Good luck to all who are on this New Zealand to Opua Journey with us! Looking forward to swapping stories over a glass of wine in Opua.
WE SURVIVED!!!! All of us, even our crewmate Kristie who has been deathly seasick since Minerva Reef.
The trauma of the latest Trough (also called a Low) which was much stronger than predicted by both Predict Wind models and the professional weather routers is a perfect way to experience the final 7 days of Arctic Loon’s 14-month journey…
Today it is sunny, gorgeous with 15 kts tacking close hauled upwind with 1-2’ waves which seem quite calm compared to what we experienced for the last 48 hours. Every sailor’s dream!!!!! And we are listening to our favorite sailing songs like Sail Away by David Grey, Southern Cross by CSN&Y, and Sailing by Rod Stewart. We have 357 NM left to go in picture perfect conditions!!!!
Here is the Update we posted on the Following Sea Net to the boats sitting at Minerva Reef waiting for their next weather window. Some are jealous they did not come out with us. We feel lucky to have successfully managed our rough South Pacific Ocean conditions; it will never be perfect on this crossing except once in a Blue Moon!
There are 4 offshore cruising boats (Tuatara, Largo, Flocerfida and NewNexus) out here with us within 200 NM that also weathered the stormy conditions. At least we did not have the 25’ seas and 50+ kt winds experienced during a trough two weeks ago when a professional well-known New Zealand cruising boat sank 25 NM off Opua and the husband lost his life. This has been in the back of our minds as we embarked on this challenging offshore crossing well-known for its ability to test even the best of sailors.
Meet Jenni from the dock! She used to sail a little, now she sails a lot!
Jenni is the perfect example of anyone who ever had a dream and worked hard to make it come true. She hails from land-locked Wisconsin but now sails on the Caribbean waters of Grenada & the Grenadines with LTD Sailing – “Living The Dream” Sailing School and beyond! She has her USCG Captains License as well as her RYA Yachtmaster certification. She teaches ASA 101 – ASA 114.
Captain Jenni Hellpap is this month’s featured instructor.
If you need a sample of what a resume should look like you would look no further than the background of Captain Lisa Batchelor Frailey. A few highlights includeretired Navy Captain, C-130 Aircraft Navigator, Oceanographer, Meteorologist, ASA Instructor and USCG Master since 2006. She is the co-founder of Sail Solomons and an ASA Oustanding Instructor. More importantly, she loves sharing her love of sailing with everyone. Perhaps the most important thing to know about Captain Lisa Batchelor Frailey is her belief that sailing is for everyone, “ Sailing knows no age, no race or religion, no wealth category. I’ve seen islanders sail (and race) on homemade boats with bamboo masts, and enjoy it just as much as (or maybe more than) their neighbors on a 50’ catamaran.”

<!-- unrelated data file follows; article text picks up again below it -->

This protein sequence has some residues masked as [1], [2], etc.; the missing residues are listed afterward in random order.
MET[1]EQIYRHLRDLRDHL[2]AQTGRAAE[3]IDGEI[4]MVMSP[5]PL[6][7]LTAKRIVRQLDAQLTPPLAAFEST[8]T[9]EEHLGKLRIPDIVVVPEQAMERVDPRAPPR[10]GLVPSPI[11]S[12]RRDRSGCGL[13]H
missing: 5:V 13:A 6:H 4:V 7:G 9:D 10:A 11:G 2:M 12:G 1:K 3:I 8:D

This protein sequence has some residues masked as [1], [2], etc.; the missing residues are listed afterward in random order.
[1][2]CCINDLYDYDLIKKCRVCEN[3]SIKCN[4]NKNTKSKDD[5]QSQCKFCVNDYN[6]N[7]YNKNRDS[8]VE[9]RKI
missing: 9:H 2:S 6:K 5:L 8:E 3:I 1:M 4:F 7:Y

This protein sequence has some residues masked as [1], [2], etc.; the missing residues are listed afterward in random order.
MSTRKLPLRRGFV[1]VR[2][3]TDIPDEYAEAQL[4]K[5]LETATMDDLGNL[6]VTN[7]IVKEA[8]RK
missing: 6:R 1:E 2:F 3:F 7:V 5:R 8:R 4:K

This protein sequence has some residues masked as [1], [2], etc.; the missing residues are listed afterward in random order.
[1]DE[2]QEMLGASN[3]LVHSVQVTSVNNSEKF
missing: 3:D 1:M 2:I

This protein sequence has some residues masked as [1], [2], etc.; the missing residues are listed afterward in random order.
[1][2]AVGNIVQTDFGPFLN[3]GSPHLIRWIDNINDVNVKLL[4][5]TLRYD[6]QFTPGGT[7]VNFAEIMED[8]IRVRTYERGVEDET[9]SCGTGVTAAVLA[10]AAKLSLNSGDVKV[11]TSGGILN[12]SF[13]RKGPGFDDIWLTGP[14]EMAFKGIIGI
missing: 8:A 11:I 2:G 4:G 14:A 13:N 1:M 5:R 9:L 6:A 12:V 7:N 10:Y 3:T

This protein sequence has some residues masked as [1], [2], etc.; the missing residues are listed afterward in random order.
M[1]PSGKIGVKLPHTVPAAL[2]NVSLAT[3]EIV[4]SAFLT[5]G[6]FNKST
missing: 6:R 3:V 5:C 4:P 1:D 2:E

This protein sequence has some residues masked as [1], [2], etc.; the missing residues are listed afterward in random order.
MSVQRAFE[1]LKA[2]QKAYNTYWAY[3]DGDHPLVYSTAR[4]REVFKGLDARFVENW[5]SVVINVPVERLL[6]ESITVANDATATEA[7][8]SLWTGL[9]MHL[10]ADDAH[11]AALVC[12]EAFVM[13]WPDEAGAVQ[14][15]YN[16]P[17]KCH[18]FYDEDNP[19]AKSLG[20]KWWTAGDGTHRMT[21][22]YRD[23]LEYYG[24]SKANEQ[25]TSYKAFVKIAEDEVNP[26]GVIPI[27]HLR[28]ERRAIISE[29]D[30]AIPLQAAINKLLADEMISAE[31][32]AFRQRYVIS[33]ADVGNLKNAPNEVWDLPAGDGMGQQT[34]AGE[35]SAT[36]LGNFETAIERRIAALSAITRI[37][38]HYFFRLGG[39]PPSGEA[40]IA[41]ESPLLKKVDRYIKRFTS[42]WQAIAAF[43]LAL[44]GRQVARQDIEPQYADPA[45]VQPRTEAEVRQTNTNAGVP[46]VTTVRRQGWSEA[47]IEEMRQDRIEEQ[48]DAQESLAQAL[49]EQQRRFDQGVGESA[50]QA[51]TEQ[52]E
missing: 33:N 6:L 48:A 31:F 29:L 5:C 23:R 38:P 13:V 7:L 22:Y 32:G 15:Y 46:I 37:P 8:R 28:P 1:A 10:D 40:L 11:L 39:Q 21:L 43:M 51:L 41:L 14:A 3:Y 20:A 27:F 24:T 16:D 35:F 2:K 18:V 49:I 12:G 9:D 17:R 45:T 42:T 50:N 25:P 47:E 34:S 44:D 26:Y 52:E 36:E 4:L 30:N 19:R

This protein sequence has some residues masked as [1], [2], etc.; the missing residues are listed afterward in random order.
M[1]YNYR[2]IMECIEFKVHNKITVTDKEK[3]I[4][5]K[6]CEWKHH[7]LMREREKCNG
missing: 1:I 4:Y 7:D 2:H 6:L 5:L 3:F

The American Sailing Association has launched a new campaign designed to get more women on the water. “Women on the Water” encourages more women to take the helm.
These are nine stories out of many, of women who are sailing. Do you have a great story about a women sailor or a group of women sailing? If so, please share it with us. Maybe a group of women has started sailing together or there is a woman captain that is dominating the Wednesday night racing scene or perhaps you know a group of women who just love being out on the water; we want to hear about them and feature them on the pages of ASA.
“I’ve always looked out over the Pacific and wondered about our ocean neighbors, the cultures, the people, the land that share the Pacific together. What the ocean looks like in the middle, what it feels like. And now I know. I want to continue experiencing more of her secrets.” Roxy Darrow responded to Captain Ann Alberg when asked about her inspiration for being out on the water.
Roxy Darrow found herself while kayaking on the Potomac. Strange to think that a sailor’s soul would be found in the nation’s capital but not strange at all when the water we desire speaks to us. “After graduating from college and working for a time in Washington DC, I found myself dissatisfied, my soul was lost. One early summer evening I went kayaking on the Potomac River, a habit I’d developed to overcome the Monday blues. As I paddled and pondered life, a clear voice, my inner voice, my soul said to me, why don’t you sail to Japan? And I thought that’s a fine idea.” With so much as an idea, Roxy left her job and went back to California where she grew up sailing on her family’s Islander 36. After a couple of years of preparation, she was off to San Diego to join the Baja Ha Ha.